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Guardians & Powers of Attorney

If there is no surviving spouse, then one of "the heirs" of the decedent may be appointed as guardian of minor children, if the decedent has made no appointment. This leaves considerable uncertainty about who will step forward and who will be appointed.

The purpose of a power of attorney is to authorize someone else to act for you if you are not able to act for yourself. You may be away (on vacation or stationed abroad) or you may be ill. As you get older and can no longer take good health for granted, you may wish to give power of attorney to spouse or child.

Our form of power of attorney is very broad; we intend it to be able to cover almost any problem which may arise, from paying the bills to selling the house. Such authority should not be given unless you have complete trust in the attorney-in-fact (the person to whom you give power of attorney).

Our power of attorney is "durable," which means that it remains effective if you become incompetent. Until the common law was changed by statute in New Jersey, incompetency revoked a power of attorney, which made it useless at precisely the time when it was needed most. Now, by statute, if a power of attorney contains the language "The validity of this instrument shall not be affected by the disability of the principal," it is durable. (You, the person signing the power of attorney, are the principal.)

No one can guarantee you that all third parties will recognize and accept a power of attorney. It is not unusual for a bank or broker to want its own form signed. To date, we have been able to persuade third parties to accept our form, sometimes after argument. A recent statute now requires New Jersey banks to accept powers of attorney which contain a statutory reference. We have incorporated this reference in our form.

For real estate transactions, the power of attorney must be recorded. Sometimes third persons request that it be recorded to make revocation less likely. Our power of attorney is in "recordable" form.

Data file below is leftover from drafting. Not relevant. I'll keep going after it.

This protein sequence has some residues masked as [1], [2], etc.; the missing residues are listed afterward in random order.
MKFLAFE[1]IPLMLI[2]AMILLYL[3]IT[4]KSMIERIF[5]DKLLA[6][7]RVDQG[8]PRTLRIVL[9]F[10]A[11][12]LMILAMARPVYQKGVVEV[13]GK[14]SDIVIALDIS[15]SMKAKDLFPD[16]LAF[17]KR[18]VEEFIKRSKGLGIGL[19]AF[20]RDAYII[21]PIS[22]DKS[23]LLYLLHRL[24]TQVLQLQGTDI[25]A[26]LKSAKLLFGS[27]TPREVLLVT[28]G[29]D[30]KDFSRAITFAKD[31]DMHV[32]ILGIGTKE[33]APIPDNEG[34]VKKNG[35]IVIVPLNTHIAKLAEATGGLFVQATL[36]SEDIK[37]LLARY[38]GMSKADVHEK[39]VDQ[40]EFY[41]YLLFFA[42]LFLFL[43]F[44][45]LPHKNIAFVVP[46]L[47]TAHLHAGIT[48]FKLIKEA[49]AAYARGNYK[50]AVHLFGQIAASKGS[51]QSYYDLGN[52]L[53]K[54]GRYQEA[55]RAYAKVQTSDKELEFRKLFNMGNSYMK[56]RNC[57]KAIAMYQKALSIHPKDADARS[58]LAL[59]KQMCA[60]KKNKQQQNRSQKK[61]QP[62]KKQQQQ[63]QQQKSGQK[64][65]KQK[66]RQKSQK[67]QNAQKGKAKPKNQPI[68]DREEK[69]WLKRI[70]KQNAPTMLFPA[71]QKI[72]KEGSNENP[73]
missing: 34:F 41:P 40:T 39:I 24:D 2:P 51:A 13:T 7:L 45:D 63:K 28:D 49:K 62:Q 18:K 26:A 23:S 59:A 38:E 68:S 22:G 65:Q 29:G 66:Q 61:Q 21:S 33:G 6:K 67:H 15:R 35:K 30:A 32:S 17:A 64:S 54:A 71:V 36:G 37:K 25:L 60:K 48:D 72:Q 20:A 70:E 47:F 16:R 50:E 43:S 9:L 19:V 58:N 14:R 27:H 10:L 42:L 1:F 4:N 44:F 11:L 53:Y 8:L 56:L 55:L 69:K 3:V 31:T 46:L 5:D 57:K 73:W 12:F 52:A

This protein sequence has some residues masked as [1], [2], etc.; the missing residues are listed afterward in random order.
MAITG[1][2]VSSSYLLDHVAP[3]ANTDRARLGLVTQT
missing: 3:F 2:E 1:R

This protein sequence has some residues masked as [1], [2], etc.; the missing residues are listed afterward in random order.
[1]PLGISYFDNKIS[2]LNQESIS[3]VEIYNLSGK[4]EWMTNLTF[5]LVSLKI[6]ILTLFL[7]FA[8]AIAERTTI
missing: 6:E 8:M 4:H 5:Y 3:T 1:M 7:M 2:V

We recommend that you sign several copies of the power of attorney. If the only copy is being recorded, or if each bank demands the only copy, you would be inconvenienced.

You may revoke a power of attorney at any time by notifying the attorney-in-fact. This should be done by writing. We recommend that you retrieve and destroy all copies, if that is possible. If the power of attorney has been recorded, the revocation must also be recorded. Revocation is prospective only; it does not undo what has been done prior to revocation.

Death of the principal terminates the power of attorney. Authority then passes to the decedent's executor.

The attorney-in-fact is a fiduciary, bound to act in the interest of the principal. The attorney-in-fact is authorized to act, but is not required to act (although he or she may feel obligated to do so).

The attorney-in-fact has no implied authority to make gifts to anyone, even if that may be good estate planning. Any authority to make gifts must be contained in the power of attorney and must be explicit. Our standard form does not contain such authority for two reasons: first, few persons desire to give such authority; and second, it creates a "general power of appointment" in the attorney-in-fact, so that if the attorney-in-fact dies, his estate is deemed to include the assets of the principal - and that can cause some undesired death tax problems.

It is critically important that the attorney-in-fact keep complete and detailed records of all receipts and expenditures. He must be able to explain to the principal what he has done. Should the principal die, the attorney-in-fact must be able to show the executor and beneficiaries what has been done. We recommend a separate bank account for all receipts and disbursements. Make copies of all checks received and bills paid, to back up the checkbook record.

In cases where the principal is ill and elderly, and a child acts as attorney-in-fact for a lengthy period, it may be wise to periodically present the account (the records) to the principal for written approval. This will reduce the exposure of the child to inquiries by others who may be suspicious or hostile. There will be fewer years, records and dollars to argue about. Approval by the principal releases the attorney-in-fact from liability to the principal, and from liability to the heirs of the principal.

Of course it is always possible for an attorney-in-fact to act in his or her own interest, rather than in the interest of the principal. If the principal is incompetent, there may be no one to object. Objection by the heirs, after the principal's death, may come too late. For that reason the power of attorney should be given only if you have complete trust in the attorney-in-fact.

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